McNabb has not been one to criticized the organization in the past, preferring to give standard answers, however he has shown signs recently of opening up. He hired former Eagles PR man Rich Burg, who was recently let go by the organization, as his publicist and an article titled "Eagles have lost control of star" in the 5/9/2007 Philadelphia Inquirer by Ashley Fox painted a disturbing view of McNabb's current relationship with the team. Fox wrote, "The Eagles have a problem. A big problem. They've lost control of their franchise quarterback, and that has the potential to get real ugly". She added "It might not seem like a big deal, but Donovan McNabb went on a public-relations blitz yesterday, far away from the protective eyes, ears and hands at the NovaCare Complex. He didn't inform the Eagles of his intentions. He just had his new publicist, a longtime Eagles employee whom the team recently let go, set up interviews with The Inquirer and a few other media outlets so McNabb could get his message out. That message? He's not upset that the team used its top pick in last month's draft on a quarterback, but he isn't happy that there is a perception that he is upset."

In my opinion I like that Donovan has decided to assert himself, because he is the face of this team and needs to let everyone know it including management. His new “Rage Against the Machine” attitude is much needed and welcomed. For years he silently stood by as WR’s like Torrance Small, Todd Pinkston, James Thrash and others were brought in and offered little to get the team to the next level (Remember Ricky Manning Jr). A person close to McNabb once told me “Do you think he has enough weapons?” and I agreed with him and hoped that the sentiments were the same ones echoed by Donovan. Then the person added, “Imagine what he could do with the Colts talent”, which is a question that begs to be answered.

McNabb has done more with less than anyone over his 8 years in the league. Early in his career he was the team's main rusher and he has always been the main orchestrator of the offense, while not questioning play calling or audibling at will. Like any other quarterback he gets too much blame for losses, especially in the playoffs and Super Bowl. But we never heard him outwardly question the way the team was handled or the lack of effort of some teammates. I would have loved to have seen McNabb question the disportionment run/pass ratio, draft pick misses, and lack of explosiveness at the receiver position that led to many of the losses in the past. He now seems ready to speak up and rebel, but is it too late. Fans and some media members have long held mixed feelings when it comes to McNabb either they love him or always find ways to criticize/point out flaws (Accuracy, T.O, Throwing up, etc). Injuries in 3 out of the last 5 years and Garcia’s magic carpet ride last season have heightened the passion of Eagles supporters regarding him.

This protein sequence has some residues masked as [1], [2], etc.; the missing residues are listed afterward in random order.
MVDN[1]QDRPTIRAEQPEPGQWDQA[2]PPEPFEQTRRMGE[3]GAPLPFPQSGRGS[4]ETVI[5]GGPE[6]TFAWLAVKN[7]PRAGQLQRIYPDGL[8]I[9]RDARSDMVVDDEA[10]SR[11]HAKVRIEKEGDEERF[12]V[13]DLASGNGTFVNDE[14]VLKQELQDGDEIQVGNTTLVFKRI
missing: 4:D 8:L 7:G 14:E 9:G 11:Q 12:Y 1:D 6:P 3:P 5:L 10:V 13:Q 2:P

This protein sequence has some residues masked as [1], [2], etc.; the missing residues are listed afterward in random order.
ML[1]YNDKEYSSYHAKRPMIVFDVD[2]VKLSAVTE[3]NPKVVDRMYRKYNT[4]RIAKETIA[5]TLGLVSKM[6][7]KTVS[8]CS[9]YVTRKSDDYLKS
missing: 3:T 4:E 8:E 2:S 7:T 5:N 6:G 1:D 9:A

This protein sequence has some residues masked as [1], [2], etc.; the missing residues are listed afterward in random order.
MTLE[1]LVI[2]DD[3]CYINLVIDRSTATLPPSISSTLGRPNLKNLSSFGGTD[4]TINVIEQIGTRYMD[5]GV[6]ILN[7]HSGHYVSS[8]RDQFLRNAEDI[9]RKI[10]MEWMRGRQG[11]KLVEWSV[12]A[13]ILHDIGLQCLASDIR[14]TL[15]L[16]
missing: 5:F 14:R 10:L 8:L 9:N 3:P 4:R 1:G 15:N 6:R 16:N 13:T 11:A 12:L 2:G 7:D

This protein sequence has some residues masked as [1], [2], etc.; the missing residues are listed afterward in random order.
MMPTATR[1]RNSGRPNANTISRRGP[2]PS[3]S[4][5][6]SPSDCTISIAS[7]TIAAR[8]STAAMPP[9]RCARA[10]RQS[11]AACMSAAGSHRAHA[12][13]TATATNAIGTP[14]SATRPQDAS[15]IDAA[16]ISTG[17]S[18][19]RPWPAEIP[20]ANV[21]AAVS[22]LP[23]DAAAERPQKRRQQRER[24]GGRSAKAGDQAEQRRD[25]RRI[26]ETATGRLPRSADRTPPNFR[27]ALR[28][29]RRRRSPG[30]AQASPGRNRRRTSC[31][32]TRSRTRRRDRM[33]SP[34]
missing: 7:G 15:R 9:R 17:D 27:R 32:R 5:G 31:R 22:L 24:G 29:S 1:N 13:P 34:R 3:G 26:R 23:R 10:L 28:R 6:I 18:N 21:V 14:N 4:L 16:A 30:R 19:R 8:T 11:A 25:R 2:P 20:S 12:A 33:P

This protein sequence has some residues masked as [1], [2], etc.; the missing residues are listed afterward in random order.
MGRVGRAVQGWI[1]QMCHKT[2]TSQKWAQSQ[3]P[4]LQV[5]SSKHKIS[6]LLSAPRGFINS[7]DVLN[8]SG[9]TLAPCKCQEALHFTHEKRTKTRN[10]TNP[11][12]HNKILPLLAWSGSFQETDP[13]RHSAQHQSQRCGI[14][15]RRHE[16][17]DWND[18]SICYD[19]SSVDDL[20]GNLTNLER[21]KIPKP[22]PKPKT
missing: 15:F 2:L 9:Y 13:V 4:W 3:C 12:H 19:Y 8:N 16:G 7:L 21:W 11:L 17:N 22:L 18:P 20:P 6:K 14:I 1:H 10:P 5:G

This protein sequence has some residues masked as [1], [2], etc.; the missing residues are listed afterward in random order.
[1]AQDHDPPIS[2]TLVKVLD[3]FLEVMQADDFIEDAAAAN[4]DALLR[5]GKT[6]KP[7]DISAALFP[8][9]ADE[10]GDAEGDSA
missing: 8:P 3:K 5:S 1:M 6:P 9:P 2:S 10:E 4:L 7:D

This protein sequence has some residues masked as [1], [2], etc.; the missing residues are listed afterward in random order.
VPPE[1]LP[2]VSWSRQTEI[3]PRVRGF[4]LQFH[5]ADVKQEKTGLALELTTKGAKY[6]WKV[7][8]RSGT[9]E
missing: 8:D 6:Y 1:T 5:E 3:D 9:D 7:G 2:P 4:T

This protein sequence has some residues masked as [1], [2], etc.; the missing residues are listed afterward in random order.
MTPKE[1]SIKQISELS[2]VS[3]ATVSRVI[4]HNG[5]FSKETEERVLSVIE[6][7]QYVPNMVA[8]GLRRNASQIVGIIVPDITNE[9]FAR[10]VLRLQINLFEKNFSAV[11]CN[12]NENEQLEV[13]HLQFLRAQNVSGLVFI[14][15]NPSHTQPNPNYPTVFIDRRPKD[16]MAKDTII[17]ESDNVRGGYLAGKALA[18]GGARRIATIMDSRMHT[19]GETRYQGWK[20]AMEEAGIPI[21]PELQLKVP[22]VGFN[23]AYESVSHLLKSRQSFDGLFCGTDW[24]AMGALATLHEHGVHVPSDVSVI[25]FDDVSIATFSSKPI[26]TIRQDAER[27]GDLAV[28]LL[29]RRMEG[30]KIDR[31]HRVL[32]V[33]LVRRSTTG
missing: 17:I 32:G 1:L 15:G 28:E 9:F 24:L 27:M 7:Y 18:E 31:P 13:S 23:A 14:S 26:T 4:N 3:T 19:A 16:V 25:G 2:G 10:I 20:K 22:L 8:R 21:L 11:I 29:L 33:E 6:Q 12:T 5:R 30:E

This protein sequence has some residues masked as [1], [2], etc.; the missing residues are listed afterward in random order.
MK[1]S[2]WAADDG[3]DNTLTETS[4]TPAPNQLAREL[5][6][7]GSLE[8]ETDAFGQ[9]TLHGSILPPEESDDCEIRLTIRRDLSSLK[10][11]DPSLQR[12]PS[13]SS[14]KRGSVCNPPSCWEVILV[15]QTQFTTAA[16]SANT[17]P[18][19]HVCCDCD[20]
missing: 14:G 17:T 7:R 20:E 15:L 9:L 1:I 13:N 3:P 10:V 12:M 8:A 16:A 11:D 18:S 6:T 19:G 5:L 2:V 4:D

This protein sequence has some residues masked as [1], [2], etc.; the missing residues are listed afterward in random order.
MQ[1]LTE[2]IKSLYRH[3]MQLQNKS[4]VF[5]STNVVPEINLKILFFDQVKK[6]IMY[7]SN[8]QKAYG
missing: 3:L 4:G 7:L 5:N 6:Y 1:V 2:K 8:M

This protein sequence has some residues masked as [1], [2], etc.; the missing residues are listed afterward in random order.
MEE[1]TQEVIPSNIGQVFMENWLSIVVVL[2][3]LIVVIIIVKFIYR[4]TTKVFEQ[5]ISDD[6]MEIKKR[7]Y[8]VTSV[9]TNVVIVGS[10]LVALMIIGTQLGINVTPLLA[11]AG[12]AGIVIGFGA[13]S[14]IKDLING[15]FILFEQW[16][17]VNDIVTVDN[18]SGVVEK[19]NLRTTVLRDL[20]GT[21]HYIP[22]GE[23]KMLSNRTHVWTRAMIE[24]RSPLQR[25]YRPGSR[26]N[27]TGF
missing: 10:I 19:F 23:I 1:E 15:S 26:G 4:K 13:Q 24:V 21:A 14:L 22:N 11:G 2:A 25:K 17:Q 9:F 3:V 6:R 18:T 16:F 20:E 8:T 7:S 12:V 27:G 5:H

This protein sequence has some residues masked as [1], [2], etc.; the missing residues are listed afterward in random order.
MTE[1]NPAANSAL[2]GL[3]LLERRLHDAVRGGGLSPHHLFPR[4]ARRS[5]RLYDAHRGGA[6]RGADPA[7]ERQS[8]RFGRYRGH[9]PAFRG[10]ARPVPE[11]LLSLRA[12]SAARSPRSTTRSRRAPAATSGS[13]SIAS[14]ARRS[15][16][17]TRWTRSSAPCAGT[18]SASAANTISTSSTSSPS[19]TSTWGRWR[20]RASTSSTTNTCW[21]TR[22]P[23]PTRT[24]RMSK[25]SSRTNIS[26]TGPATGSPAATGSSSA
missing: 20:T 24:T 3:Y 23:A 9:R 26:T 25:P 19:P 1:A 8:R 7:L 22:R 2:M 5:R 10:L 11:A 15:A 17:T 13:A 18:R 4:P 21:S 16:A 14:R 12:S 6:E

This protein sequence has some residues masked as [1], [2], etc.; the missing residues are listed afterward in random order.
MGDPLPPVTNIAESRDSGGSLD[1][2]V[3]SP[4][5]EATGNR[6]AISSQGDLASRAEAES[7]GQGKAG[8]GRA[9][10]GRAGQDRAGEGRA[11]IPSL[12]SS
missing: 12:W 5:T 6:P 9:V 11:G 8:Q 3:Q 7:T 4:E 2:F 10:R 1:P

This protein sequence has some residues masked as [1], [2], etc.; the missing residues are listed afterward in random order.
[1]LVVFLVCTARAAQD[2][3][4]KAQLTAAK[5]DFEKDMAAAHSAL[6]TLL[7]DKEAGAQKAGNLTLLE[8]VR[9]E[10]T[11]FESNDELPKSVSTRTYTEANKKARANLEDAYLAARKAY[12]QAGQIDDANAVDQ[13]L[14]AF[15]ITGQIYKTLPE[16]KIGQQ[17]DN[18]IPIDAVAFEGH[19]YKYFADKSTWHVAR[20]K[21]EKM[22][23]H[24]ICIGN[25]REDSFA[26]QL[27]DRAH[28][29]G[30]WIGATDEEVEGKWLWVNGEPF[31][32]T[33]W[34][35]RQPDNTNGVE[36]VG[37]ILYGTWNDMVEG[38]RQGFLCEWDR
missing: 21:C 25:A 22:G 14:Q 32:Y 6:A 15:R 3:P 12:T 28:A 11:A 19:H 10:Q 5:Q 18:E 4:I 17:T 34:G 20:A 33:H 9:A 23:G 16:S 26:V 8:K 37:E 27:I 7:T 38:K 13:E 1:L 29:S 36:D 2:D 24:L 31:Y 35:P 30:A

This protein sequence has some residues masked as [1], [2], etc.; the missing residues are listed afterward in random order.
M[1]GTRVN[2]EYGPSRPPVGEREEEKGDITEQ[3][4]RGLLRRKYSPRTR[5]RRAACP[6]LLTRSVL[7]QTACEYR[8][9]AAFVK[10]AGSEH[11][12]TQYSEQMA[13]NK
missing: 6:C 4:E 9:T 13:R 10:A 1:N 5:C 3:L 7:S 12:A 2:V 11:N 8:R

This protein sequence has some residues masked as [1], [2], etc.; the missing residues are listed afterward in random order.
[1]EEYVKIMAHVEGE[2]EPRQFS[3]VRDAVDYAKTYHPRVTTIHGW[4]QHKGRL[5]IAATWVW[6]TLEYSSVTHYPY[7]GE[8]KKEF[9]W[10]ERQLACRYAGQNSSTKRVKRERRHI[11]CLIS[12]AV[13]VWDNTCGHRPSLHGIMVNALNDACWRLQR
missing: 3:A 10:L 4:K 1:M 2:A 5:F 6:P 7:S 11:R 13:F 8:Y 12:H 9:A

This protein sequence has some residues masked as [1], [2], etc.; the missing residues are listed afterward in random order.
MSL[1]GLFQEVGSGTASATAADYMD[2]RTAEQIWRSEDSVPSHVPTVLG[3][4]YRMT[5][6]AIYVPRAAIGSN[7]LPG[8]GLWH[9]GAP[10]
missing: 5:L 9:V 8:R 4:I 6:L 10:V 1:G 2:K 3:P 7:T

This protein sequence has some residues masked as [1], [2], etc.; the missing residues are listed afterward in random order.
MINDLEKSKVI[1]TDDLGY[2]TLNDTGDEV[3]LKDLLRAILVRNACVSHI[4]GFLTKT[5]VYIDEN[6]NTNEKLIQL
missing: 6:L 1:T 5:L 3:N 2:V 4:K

I think by speaking his mind McNabb can finally let everyone (fans, media, and organization) know that he is not “canned” and that he still has the ability to lead this team and take them to the next level. After 104 games with passing numbers of 1898 completions (58% Completion Rate for you haters), 22080 yards, 152 TD’s, and an additional 2726 yards rushing w/ 24 TD’s, he has earned the right to speak out like Dan Marino (Always seemed annoyed all the time), Brett Favre (Packers talent and Javon Walker), John Elway (Running Game) and Peyton Manning (Kicker). I truly believe McNabb will take the Kolb challenge similarly to veterans John Elway (Tommie Maddox), Joe Montana (Steve Young), and Rich Gannon (Marques Tuiasopo), who all responded when their teams brought in the “new hot shot” of the future. These confident veteran quarterbacks all knew that the key to quieting everyone is to get healthy, perform on the field, and most of all win. They all went to the Super Bowl after their challenge and two of them won after their team had anointed a younger quarterback. I know McNabb will respond like the winner he has always been with a healthy Pro Bowl type season and maybe a trip to the promised land if the Eagles continue with their “Garcia Game Plan” by running the ball more and playing tough defense in 2007.

-- Submitted by Lloyd Vance



© 2005-2007 Vance Football Information, LLC |
Credentialed Member, NFL Media | Member, Pro Football Writer's of America |Member, Pro Football Researchers Association